Frequently Asked Questions

How does RP cause blindness?

Retinitis pigmentosa is caused by mutations in the rhodopsin gene. These genetic changes destroy retinal cells called rods, which are responsible for night and peripheral vision. Eventually, as the rods die, cones are also affected. These cells help us see faces, colors, etc. As rods and cones die off, RP patients continue to lose sight and eventually become legally blind.

How is RP currently treated?

At present, there are no effective treatments for RP. Patients must rely on visual aids, such as magnifiers, to address their vision loss. Eventually, these measures become ineffective.

What are retinal progenitor cells?

These cells are more mature stem cells that have committed to a retinal lineage. As a result, they are more precise, as they can only become retinal cells.

How do the progenitor cells in jCell treat RP?

These cells release growth factors that rescue photoreceptor cells from the degeneration associated with RP. Retinal progenitor cells also have regenerative capacity and can differentiate into rods and cones, which has the potential to reverse retinitis pigmentosa’s degenerative effects.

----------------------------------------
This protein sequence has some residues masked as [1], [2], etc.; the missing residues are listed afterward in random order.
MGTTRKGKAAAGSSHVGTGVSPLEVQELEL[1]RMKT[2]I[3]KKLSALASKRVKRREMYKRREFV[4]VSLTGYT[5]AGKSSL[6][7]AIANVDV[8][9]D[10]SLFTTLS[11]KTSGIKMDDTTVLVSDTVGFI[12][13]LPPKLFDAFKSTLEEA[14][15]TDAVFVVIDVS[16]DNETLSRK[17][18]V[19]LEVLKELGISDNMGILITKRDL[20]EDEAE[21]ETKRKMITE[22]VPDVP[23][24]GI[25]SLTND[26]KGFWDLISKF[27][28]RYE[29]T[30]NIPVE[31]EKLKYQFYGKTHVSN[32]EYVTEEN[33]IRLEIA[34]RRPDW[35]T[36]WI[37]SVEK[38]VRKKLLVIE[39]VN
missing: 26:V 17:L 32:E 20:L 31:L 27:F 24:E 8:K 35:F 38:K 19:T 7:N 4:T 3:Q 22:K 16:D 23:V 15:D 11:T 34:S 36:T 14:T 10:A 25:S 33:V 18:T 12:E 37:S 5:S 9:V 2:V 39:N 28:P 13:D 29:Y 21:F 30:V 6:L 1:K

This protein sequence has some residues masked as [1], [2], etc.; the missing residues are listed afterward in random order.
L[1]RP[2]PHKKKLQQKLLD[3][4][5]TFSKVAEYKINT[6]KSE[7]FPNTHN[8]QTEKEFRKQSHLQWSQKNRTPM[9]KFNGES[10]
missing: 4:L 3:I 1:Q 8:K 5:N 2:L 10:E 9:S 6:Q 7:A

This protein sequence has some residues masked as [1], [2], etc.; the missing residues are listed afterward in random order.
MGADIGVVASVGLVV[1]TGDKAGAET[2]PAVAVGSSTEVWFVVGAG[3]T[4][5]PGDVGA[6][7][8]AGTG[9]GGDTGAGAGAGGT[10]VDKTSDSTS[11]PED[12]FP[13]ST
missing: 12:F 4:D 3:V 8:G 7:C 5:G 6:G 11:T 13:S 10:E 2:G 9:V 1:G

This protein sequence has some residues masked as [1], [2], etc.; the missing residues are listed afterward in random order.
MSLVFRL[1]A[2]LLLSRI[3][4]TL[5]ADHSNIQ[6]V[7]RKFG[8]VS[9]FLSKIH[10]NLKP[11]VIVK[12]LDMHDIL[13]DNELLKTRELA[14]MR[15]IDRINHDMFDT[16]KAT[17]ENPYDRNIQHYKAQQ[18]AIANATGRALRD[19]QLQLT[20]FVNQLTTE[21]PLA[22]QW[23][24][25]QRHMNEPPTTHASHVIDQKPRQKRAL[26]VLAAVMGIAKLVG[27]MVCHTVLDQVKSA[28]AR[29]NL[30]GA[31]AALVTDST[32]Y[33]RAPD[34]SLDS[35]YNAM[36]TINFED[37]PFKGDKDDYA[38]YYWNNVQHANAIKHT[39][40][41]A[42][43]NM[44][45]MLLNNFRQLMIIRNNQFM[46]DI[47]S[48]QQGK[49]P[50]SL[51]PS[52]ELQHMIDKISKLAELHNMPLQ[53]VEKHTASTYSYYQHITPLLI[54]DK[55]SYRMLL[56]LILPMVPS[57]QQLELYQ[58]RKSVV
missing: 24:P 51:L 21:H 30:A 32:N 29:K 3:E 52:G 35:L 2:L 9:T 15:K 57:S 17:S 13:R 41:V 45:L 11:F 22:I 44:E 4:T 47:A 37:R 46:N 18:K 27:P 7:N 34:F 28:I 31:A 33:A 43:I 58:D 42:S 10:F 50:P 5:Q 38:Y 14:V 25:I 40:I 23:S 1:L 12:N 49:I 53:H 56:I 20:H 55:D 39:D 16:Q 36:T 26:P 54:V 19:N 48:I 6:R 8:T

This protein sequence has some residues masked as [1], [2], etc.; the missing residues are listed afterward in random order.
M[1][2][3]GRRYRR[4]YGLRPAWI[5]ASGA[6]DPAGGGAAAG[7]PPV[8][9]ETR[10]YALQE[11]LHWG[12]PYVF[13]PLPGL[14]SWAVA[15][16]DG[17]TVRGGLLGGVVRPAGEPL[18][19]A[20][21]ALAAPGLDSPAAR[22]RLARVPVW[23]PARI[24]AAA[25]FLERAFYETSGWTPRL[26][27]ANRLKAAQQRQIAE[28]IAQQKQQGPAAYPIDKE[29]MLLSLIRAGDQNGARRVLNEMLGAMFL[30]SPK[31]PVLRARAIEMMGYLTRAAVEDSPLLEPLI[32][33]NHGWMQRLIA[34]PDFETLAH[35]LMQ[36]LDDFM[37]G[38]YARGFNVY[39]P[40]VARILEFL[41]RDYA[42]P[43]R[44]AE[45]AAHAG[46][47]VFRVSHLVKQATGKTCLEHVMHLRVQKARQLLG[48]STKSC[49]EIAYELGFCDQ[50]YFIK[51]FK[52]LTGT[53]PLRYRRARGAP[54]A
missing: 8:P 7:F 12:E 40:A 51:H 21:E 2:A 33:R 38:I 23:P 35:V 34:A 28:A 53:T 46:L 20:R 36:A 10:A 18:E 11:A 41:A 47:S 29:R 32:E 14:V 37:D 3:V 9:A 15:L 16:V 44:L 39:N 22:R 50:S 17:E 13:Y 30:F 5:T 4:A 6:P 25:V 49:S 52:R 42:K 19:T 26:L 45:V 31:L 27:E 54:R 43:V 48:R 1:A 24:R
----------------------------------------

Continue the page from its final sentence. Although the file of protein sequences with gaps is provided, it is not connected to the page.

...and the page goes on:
How is jCell administered to patients?

The retinal progenitor cells are implanted with a single intravitreal injection. This simple process has many advantages. First, since no surgery is required, they can be implanted in an ophthalmologist’s office. In addition, should more cells be needed, the procedure can be safely performed again.

Since these are transplanted cells, do patients need to be immune suppressed?

Because the eye is “immune-privileged,” it does not react to transplanted cells like other tissues. As a result, no immunosuppression is required.

When will this treatment become available?

This therapy is currently in a phase 2b clinical trial to test efficacy. Because jCell has been granted orphan drug status and Regenerative Medicine Advanced Therapy (RMAT) designation by the FDA, the approval process is anticipated to be accelerated.

How do I join future clinical trials?

If you have retinitis pigmentosa, please visit our clinical trials page.